If you know when exactly you’re going back to work, start introducing the bottle at least two or three weeks before that; give you and your baby enough time to adjust to this new way of feeding.
Since you’ll be gone for more than a few hours, probably an entire workday, you need to plan everything out before you leave for work. When you’re leaving your child with a babysitter or in a daycare, you need to prepare for the entire time your baby will be in someone else’s care. That means enough bottles, so they don’t have to reuse them throughout the day.
I guess you already know how many times in average you feed your baby, so use that as a guide or consult the table I provided (but keep in mind those are average values and might vary from child to child).
Good to Know: It’s not unusual for breastfed babies to eat less when mom’s not around – this is called reverse cycling.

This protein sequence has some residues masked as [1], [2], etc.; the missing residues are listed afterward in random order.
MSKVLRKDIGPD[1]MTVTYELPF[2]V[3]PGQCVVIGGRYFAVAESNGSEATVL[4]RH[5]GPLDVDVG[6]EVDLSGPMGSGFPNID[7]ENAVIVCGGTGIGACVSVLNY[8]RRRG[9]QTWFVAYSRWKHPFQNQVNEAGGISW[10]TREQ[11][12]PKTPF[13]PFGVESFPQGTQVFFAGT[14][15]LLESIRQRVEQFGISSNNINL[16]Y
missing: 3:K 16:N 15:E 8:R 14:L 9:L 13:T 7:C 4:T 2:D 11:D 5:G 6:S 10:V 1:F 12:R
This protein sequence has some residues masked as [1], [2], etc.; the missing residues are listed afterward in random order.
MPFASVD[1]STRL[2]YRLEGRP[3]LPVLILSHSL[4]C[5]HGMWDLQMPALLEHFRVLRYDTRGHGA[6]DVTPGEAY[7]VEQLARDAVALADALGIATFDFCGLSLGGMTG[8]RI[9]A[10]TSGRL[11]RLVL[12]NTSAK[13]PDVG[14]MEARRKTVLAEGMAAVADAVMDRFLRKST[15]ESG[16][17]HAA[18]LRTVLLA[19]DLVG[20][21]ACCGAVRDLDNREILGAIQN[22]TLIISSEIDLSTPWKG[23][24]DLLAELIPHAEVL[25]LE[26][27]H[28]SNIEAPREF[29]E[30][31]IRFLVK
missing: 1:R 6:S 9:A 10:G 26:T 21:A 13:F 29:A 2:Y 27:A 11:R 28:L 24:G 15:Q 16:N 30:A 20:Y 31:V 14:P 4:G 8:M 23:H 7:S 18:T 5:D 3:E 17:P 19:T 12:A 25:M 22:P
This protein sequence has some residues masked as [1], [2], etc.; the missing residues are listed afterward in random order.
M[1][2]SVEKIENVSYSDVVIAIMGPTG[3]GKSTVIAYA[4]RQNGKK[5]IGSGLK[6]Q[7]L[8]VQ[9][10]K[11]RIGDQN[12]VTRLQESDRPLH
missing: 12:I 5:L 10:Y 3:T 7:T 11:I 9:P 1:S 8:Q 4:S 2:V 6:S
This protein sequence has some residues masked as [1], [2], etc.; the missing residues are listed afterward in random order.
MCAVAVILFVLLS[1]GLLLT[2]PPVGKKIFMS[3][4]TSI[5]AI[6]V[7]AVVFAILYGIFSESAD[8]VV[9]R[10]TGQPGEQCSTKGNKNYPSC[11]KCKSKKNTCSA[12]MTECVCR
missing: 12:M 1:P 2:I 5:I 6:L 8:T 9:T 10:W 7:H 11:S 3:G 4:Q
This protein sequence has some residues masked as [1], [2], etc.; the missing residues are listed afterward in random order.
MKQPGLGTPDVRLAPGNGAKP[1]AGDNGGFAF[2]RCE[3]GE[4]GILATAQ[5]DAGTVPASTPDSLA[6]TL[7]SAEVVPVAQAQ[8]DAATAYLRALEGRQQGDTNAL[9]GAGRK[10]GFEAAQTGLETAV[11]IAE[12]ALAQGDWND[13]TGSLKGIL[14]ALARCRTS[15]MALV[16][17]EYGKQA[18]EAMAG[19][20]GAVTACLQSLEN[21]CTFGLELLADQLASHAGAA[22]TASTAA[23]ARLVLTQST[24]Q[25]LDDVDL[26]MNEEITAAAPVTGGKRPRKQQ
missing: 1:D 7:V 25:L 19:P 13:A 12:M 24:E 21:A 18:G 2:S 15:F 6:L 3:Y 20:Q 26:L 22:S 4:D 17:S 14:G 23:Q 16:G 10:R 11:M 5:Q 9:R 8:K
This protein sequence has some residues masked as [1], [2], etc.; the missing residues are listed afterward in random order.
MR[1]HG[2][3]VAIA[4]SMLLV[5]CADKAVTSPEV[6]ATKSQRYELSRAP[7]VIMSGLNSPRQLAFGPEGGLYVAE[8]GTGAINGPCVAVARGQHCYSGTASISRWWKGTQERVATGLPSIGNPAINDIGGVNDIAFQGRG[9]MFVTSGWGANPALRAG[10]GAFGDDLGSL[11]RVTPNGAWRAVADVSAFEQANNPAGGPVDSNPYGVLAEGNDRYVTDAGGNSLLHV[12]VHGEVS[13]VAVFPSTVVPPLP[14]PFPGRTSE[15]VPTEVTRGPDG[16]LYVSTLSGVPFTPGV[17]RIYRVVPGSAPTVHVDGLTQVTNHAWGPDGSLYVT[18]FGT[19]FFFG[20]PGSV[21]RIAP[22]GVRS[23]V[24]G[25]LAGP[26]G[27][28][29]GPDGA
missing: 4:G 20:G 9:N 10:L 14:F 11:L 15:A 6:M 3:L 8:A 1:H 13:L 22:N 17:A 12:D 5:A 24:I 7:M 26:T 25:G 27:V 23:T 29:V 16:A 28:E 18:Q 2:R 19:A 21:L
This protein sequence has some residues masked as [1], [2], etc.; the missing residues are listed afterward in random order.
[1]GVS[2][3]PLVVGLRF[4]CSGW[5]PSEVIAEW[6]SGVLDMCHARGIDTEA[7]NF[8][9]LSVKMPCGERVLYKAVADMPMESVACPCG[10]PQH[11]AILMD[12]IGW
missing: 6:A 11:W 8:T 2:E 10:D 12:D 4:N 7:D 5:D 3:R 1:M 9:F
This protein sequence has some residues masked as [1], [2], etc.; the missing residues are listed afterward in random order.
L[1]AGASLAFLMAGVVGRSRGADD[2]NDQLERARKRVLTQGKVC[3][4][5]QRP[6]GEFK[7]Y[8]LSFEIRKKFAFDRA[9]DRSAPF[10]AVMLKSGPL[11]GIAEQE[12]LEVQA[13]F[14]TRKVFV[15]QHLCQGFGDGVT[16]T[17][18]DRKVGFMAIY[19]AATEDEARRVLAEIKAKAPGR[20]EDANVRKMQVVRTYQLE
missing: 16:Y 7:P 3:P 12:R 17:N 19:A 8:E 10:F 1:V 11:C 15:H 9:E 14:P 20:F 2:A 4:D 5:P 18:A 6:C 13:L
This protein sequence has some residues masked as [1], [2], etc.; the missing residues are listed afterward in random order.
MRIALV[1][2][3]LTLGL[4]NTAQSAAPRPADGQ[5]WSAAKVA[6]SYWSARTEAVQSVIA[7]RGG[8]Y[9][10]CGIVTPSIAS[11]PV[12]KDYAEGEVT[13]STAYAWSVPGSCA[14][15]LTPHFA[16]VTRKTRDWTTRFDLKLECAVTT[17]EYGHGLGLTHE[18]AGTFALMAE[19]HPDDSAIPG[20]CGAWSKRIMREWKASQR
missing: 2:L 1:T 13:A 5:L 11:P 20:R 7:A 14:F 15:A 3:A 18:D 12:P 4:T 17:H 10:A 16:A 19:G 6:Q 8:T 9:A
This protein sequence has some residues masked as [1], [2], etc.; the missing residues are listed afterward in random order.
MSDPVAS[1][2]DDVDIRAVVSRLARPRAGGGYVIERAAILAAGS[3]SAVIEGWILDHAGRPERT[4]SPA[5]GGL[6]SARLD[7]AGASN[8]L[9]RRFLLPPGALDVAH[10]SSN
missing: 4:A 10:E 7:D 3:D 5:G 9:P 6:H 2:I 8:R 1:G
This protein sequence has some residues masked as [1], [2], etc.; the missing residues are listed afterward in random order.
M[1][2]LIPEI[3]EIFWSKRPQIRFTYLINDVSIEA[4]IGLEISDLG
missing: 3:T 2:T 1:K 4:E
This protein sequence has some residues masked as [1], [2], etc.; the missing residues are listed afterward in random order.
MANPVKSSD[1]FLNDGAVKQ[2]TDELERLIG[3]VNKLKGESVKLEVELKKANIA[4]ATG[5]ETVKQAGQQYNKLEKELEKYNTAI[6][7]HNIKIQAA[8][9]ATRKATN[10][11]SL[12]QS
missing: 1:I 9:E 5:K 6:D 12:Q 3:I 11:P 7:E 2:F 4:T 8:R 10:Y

How Many Bottles Do Formula-Fed Babies Need
If your child is formula-fed from birth, there are several things to take into consideration when you’re deciding on how many bottles to buy. Think about how often you plan on cleaning the bottles, are you going to prepare formula in advance or before every feeding, are you going to leave your child in daycare, and most importantly, how many times a day does your baby feed.
You need to consider the stages of your baby’s development – you’ll need different bottle sizes and nipple flows:
- For infants younger than six months, I recommend 4 or 9-ounce bottles and slow-flow nipples.
- For babies older than six months, buy 9-ounce bottles and medium to fast-flow nipples.
- Once your child is older than nine months, you can consider buying Y-cut nipples.